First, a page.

The present example belongs to a small group of tureens with the mark of John Edwards, each a fine example of the English rococo. A tureen dated 1747 joins the present lot in its use of terrestrial animal forms, including stag heads, game, and claw feet. When sold by Christie's, 28 April 1910, the tureen was described as the work of John Eckfourd.
The other Edwards tureens rely more on marine themes, including one, 1737, applied with a crab finial and dolphin-form handles, sold at Christie's, London, 31 March 1976, lot 159. Another tureen, 1746, in Winterthur's Campbell Soup Tureen Collection, features a lobster finial, dolphin-form feet, and boar's-head handles. The final known pair of soup tureens have lobster and artichoke finials, with shell joins and are illustrated in Christopher Hartop, The Huguenot Legacy: English Silver 1680-1760 from the Alan and Simone Hartman Collection, pp. 120-121, no. 13.
This tureen also clearly relates to a group of silver produced by Paul de Lamerie, during the period 1736-1742, which exhibits the stylistic elements of the Maynard Master, an unnamed artist in Lamerie's workshop whose hand is identifiable only by the distinctive style and iconography of his works. Low-relief putti, with distressed or plaintive expressions, spiraled buds known as "cinnamon bun" scrolls and wilted lion's heads resting on their paws, are among the icons that ornament the abstracted frames and cartouches that punctuate his works. His authorship is further defined by continuity between figural elements and stylized ornament, such as scrolls, clouds, shells and coral.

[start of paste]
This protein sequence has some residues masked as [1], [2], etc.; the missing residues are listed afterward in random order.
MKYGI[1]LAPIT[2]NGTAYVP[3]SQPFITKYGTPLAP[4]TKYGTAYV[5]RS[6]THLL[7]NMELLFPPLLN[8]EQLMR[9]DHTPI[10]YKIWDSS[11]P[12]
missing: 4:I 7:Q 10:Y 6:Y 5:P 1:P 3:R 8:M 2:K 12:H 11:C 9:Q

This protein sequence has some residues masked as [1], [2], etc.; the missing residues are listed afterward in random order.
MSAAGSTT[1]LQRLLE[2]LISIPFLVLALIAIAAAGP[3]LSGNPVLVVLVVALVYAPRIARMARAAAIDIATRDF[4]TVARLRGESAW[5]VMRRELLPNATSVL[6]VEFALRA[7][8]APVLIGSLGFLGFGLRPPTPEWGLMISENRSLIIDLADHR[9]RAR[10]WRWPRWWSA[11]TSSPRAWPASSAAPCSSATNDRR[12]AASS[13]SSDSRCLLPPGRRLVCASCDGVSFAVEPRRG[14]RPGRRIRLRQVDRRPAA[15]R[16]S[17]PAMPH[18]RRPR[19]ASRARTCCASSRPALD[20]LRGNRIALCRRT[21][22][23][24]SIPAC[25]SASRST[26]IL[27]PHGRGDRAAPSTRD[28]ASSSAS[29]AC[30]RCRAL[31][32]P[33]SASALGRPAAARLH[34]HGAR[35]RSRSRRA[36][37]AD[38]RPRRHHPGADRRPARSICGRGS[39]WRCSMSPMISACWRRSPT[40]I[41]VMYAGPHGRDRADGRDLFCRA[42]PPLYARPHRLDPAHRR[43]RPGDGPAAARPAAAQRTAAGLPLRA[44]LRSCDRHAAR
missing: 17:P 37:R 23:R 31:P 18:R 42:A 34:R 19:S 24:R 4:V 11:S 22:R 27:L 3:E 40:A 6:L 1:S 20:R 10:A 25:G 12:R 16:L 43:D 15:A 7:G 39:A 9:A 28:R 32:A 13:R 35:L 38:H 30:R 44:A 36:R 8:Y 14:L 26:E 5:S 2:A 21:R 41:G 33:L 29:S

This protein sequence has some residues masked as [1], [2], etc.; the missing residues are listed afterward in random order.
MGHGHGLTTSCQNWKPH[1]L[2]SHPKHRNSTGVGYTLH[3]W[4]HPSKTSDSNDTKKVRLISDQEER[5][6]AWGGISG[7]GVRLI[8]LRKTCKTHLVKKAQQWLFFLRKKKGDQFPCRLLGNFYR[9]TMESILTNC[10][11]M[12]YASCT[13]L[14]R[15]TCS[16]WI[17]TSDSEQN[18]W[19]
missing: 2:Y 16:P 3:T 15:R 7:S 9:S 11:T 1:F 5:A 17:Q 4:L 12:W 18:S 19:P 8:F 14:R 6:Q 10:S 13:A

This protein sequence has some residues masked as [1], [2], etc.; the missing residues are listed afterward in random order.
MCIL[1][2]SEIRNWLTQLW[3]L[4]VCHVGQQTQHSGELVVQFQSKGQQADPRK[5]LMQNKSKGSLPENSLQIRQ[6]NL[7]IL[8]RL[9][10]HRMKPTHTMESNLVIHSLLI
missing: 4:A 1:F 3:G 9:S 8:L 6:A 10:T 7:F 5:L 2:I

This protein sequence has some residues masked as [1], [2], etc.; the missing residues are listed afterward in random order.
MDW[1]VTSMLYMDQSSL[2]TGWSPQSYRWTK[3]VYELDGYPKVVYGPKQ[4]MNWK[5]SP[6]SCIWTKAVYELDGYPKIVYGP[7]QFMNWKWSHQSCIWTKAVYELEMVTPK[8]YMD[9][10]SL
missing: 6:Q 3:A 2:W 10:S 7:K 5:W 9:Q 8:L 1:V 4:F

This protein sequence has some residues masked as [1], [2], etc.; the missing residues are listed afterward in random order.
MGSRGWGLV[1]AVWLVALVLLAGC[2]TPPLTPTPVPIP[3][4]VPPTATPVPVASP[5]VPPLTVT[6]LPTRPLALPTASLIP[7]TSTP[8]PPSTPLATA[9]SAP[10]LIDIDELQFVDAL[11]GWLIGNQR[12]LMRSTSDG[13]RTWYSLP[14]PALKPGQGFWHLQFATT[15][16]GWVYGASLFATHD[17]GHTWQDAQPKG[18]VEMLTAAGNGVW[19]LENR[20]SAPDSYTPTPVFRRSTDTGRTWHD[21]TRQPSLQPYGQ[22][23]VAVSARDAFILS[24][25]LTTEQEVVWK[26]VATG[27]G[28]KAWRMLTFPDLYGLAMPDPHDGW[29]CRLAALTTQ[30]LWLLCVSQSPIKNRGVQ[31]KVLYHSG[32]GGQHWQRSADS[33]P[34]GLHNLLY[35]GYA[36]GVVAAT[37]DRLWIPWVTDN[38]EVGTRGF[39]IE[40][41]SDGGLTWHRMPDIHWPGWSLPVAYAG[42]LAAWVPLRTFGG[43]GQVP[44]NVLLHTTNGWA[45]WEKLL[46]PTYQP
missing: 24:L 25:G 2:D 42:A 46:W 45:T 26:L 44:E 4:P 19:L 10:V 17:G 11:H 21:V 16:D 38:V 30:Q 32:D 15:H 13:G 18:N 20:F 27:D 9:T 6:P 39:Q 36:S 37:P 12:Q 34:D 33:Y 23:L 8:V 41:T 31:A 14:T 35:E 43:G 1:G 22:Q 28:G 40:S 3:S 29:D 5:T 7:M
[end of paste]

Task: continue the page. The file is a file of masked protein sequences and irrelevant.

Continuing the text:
The chasing in the present example--languid putti emerging from cartouches and lion's heads leaning out above their paws, with expressions majestically relaxed--distinctly suggests the influence of the Maynard Master's style on the Edwards workshop. Indeed, the timing and style of the tureen would suggest that Edwards, like other sophisticated silversmiths, had observed and internalized the success of the Maynard Master's designs and incorporated that iconography into his own works.
See Ellenor Alcorn, Beyond the Maker's Mark: Paul de Lamerie Silver in the Cahn Collection, 2006, pp. 29-35, 79-82, 84-88, and 105-106.